• July is National Picnic Month!

    July is National Picnic Month!

    The word picnic has French origins, likely from the verb “piquer” (to pick) and the noun “nique” (a small amount). The term pique-nique was first used in a French satire in 1649, Les Charmans effects des barricades, ou l’amité durable de la compagnie des freres Bachiques de Pique-Nique. The main character is named Pique-Nique and…

  • The Federalist Papers

    The Federalist Papers

    In 1776, John Jay, Alexander Hamilton, and James Madison published a series of articles under the name of Publius in several New York newspapers. Their goal was to encourage the public to support the republican constitution being proposed. Some opposed to the document argued that the central government would be too powerful. These three Founding…

  • Summer Reading BINGO For Kids and Teens!

    Summer Reading BINGO For Kids and Teens!

    What a fun way to encourage your kids to read! We have two levels of summer bingo cards that you can download, and even fill in prizes. You do not even have to spend money on them, you can offer a no chores week or pick the menu for family dinner night. Click the image…

  • June is National Rose Month!

    June is National Rose Month!

    According to fossil evidence, roses date back some 35 million years. There are over 30,000 species of roses in the moderns world, with 150 native species in North America alone, stretching all the way north from Alaska and south to Mexico. The first roses were first cultivated in China about 3,000 years ago. Around 2,o0o…

  • Celebrating the Beauty of William Morris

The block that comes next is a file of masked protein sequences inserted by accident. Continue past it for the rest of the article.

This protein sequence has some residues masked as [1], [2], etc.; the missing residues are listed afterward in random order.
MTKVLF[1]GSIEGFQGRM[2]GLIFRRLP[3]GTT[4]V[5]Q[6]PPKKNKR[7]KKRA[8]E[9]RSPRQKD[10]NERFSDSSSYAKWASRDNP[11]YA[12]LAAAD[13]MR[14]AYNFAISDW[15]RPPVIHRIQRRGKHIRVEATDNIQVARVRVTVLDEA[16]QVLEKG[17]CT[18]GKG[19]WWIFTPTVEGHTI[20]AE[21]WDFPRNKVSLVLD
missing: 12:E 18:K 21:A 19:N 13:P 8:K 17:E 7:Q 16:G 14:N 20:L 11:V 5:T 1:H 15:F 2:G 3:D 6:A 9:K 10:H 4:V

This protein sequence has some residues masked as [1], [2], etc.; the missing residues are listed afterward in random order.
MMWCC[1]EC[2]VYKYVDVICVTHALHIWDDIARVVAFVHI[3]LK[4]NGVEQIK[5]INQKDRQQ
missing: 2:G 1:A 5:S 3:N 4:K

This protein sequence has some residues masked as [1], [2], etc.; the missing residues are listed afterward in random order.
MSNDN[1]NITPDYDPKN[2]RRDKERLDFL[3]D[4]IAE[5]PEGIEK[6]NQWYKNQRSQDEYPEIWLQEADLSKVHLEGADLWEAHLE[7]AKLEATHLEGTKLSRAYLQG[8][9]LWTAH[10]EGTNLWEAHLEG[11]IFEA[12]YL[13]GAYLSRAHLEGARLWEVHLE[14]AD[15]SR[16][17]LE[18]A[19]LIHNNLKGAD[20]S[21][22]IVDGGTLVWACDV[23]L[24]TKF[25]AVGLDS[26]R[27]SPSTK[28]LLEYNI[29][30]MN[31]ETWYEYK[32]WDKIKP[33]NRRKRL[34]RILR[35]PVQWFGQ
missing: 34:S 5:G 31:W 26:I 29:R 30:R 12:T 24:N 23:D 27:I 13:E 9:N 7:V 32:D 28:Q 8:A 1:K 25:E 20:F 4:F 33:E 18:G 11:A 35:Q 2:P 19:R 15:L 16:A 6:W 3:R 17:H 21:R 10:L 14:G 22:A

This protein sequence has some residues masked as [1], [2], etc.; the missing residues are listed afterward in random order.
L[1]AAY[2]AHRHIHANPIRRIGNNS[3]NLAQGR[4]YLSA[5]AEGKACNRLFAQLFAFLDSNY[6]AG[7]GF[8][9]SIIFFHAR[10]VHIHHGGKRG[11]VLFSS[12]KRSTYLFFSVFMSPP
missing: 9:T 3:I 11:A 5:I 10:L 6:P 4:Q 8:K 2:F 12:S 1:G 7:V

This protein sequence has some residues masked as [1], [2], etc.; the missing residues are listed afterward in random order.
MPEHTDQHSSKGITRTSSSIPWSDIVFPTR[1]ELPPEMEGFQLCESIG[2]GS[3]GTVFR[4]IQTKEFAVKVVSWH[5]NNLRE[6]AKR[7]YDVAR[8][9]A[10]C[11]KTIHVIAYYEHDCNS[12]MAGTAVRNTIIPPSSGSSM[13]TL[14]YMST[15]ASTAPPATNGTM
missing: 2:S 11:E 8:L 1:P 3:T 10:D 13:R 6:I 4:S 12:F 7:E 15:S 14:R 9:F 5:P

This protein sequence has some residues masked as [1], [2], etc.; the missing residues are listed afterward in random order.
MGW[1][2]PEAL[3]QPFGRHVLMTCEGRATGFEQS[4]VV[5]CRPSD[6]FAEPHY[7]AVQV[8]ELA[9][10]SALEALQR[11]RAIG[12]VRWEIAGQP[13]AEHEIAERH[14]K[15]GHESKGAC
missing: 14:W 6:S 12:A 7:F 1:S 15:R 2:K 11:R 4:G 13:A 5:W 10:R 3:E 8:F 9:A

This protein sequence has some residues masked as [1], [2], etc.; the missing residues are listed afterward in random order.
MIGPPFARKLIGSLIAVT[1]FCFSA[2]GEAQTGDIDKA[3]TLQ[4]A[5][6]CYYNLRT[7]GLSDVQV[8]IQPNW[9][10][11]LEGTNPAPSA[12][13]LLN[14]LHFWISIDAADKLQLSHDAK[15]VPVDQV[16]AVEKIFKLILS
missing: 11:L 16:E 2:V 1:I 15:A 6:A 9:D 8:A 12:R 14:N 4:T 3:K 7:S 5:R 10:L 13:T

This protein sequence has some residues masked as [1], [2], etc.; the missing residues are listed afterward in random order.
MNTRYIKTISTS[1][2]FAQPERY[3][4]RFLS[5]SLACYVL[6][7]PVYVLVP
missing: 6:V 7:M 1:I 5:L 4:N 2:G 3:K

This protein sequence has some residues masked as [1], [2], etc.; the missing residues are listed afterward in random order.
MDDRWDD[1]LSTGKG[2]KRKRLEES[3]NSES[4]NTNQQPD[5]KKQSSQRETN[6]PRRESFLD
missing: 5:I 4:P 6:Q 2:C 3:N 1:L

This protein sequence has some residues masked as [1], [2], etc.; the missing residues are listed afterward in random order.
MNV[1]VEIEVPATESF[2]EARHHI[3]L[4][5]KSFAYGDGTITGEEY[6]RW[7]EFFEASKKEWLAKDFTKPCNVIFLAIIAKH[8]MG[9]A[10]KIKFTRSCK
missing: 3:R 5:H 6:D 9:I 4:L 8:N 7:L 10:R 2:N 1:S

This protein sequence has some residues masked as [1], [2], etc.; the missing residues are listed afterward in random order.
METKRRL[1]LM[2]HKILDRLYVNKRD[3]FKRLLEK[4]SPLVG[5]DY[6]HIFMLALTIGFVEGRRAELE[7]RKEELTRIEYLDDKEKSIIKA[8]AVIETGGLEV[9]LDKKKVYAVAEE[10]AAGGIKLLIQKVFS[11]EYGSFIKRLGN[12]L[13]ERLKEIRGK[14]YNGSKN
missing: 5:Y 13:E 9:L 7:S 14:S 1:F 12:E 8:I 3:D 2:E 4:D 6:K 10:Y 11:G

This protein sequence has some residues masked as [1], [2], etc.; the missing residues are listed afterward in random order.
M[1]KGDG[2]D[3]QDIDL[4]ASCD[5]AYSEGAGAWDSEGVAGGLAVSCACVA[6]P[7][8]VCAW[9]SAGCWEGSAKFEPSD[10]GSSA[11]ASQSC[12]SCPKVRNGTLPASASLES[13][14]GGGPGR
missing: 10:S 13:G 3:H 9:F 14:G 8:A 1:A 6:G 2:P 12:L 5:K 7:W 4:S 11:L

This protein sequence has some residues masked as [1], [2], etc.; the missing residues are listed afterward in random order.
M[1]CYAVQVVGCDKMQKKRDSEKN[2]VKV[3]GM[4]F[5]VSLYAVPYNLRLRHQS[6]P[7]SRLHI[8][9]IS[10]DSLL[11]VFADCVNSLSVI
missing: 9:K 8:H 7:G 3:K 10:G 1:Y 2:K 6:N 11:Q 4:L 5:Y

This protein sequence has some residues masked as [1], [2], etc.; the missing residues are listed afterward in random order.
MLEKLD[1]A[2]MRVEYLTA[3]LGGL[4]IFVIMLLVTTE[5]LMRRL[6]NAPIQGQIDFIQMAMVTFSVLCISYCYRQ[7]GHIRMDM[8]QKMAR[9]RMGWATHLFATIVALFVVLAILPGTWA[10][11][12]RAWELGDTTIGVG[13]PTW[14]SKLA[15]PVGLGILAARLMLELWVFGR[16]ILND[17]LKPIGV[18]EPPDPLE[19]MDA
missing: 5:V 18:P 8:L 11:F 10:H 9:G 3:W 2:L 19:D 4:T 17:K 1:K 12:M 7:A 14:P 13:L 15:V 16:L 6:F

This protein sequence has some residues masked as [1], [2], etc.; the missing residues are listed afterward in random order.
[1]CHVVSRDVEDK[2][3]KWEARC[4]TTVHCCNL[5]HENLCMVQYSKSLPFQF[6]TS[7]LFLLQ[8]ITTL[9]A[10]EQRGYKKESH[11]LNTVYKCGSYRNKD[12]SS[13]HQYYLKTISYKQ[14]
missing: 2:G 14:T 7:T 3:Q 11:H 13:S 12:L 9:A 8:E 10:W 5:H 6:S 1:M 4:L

Celebrating the Beauty of William Morris

    On this day, the incredible Arts and Crafts artist, William Morris was born. If you are not familiar with his work off the top of your head, it is likely you have seen it. His patterns, inspired by nature, have been used in interior design, for stationary, on mugs, and everything in between. I became…

  • Tulip Mania on Tulip Day

    Tulip Mania on Tulip Day

    Tulips are on of my favorite flowers and have been for a long time. From the elegant French tulips that gracefully flow over the side of the vase to more the more frilly parrot tulips that enchant with their unique petals. While living in Seattle, my husband and I would make the pilgrimage to the…

  • Banning Books and a Centralized Authority

    Banning Books and a Centralized Authority

    Every year, a week is designated as banned book week. This year it is the week of September 27-October 3. But when did banning books start and who decides what should be banned? To answer this, we have to go back hundreds of years. In ancient Rome, the poet Ovid’s Ars amatoria (Art of Love)…

  • Learning with Literature

    Learning with Literature

    When I began teaching college, I was absolutely thrilled to get a tenured position as a humanities professor. This meant that I could use my background in history, anthropology, and art history while teaching my courses. Up until that point, I had taught either history or anthropology for different colleges as an adjunct professor. And…

  • Homer’s The Iliad: Literature of Epic Proportions

    Homer’s The Iliad: Literature of Epic Proportions

    The epic poem, The Iliad, began as part of Greek oral tradition when great storytellers regaled the people with tales of the Trojan War. When Homer, likely around 750 B.C., first put words to paper, he created what is believed to be one of the first works of Greek literature. While there were other epic…

  • Curiosity and Free Will

    Curiosity and Free Will

    After a few episodes of the Passionate Homeschooler podcast and talking with authors, experienced teachers, and especially parents, a common theme keeps appearing in each conversation. Young minds, it seems, will approach their studies in one of two ways. They can painstakingly engage with the objects of their study like a scientist, considering every detail…